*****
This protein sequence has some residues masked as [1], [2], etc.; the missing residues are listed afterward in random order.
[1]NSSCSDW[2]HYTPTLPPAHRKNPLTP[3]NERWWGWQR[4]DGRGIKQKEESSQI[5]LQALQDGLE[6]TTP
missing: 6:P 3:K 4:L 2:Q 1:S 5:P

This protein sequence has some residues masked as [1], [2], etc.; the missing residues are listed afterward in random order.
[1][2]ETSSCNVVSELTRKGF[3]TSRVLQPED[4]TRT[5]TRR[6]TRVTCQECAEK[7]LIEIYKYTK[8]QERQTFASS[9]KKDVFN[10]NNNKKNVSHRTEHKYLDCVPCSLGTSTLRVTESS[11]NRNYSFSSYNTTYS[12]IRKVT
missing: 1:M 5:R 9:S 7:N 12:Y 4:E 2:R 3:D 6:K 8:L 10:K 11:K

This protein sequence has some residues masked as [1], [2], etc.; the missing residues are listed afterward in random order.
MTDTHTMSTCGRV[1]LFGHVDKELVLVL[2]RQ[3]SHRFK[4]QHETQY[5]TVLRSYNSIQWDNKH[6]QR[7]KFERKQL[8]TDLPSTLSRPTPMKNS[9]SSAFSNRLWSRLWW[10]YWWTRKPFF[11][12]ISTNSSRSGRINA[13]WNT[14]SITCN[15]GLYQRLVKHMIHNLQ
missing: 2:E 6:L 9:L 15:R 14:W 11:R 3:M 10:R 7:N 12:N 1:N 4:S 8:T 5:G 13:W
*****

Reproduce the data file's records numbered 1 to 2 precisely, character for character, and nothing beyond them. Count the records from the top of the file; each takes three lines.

This protein sequence has some residues masked as [1], [2], etc.; the missing residues are listed afterward in random order.
[1]NSSCSDW[2]HYTPTLPPAHRKNPLTP[3]NERWWGWQR[4]DGRGIKQKEESSQI[5]LQALQDGLE[6]TTP
missing: 6:P 3:K 4:L 2:Q 1:S 5:P

This protein sequence has some residues masked as [1], [2], etc.; the missing residues are listed afterward in random order.
[1][2]ETSSCNVVSELTRKGF[3]TSRVLQPED[4]TRT[5]TRR[6]TRVTCQECAEK[7]LIEIYKYTK[8]QERQTFASS[9]KKDVFN[10]NNNKKNVSHRTEHKYLDCVPCSLGTSTLRVTESS[11]NRNYSFSSYNTTYS[12]IRKVT
missing: 1:M 5:R 9:S 7:N 12:Y 4:E 2:R 3:D 6:K 8:L 10:K 11:K